In the Network Address row, you can see that Bridge in the choosen Network Mode and 172.16.0.2 is the IP address automatically assigned to the Container VM.
Accessing the address of the VCH via http on Port 80 on the Public Network shows that the configuration is correct, the Nginx Home Page is shown as expected.
I want now to deploy a second Nginx Container, this time attached to the Container Network instead of the Bridge Network.
I could do this using the Command Line, but I prefer to follow the UI way accessing the list of available templates, choosing the official Nginx and selecting the arrow on the “PROVISION” button to access the “Enter additional info” section.
From here, I choose to save the Nginx template to create a customized version that can subsequently be automatically deployed on the Container Network.
You can edit the new template using the “Edit” button. This brings you to the “Edit Container Definition” page.
Once in the “Edit Container Definition”, you must enter the “Network” section. In this section you have the chance to add specific Networks that can be leveraged to directly attach Containers to them, bypassing the VCH network stack. You can add a new network by choosing “Add Network” in the “Network” parameter.
Here you can choose an existing network, in my case the NSX Logical Switch I named as Container Network.
I change the template name to make it unique and I save it.
Back in the “Edit Template” section you can graphically see that Containers instantiated from this template will be attached to the VIC-Container-Network NSX Logical Switch.
In the Templates view in the default Registry you can now find the customized Nginx and provision a new Container from it using the “PROVISION” button.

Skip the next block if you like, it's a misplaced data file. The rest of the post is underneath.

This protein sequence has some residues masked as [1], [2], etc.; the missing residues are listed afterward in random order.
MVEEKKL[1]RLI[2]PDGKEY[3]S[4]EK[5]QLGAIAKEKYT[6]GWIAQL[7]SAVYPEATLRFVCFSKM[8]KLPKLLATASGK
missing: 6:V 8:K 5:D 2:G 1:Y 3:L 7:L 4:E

At the end of the provisioning process, the new Nginx Container can be found in the Containers section beside the previously deployed Nginx. The difference between the two Containers is that the first has a standard Bridge Network connection, the second is attached to an external Network, as highlighted in the following screenshot.
Looking at the vSphere Web Client, you can see three VMs deployed in the vch1 vApp (the Virtual Container Host): vch1 is the Container Endpoint, the other two VMs are the two deployed Containers with Nginx.
The highlighted Custom_nginx-mcm430… is the Container VM attached to the NSX Logical Switch VIC-Container-Network. The IP address 10.10.10.10 has been assigned by the Edge Gateway providing the DHCP Service for the Container Network.
Based on the expected Architecture shown at the beginning of the article, I’ve already configured the Edge Gateway with the appropriate NAT and Firewall configuration to publish Services delivered by Containers.
The External, consumer facing interface of the Edge Gateway is configured with the 192.168.140.152 IP Address and has a DNAT configured to expose the Nginx Web Server deployed on the Container Network.
Accessing http://192.168.140.152 correctly expose the Nginx Home Page.
Some useful commands you may need to use:
“vic-machine-<OS> ls” list all the VMs deployed in the VCH, giving you the VM ID you need as input for additional commands.
An example of command that needs the Virtual Machine ID is the “vic-machine-OS debug”.
This command can be used to enable ssh access to a Container VM and to set the root password on it.
Edge Gateway Configuration.
A simple DNAT configuration. The first rule provides DNAT for the first created Custom_Nginx (the one attached to the Container Network).
The second role is pre-provisioned for the next Container I’ll deploy, with a default configuration on a different Port (8080) of the same Edge Gateway external IP address that DNAT to the next allocated internal IP address on Port 80 on the Container Network.
I’ve deployed a second Custom Nginx on the Container Network, reachable pointing to Port 8080 of the Edge Gateway as per DNAT configuration.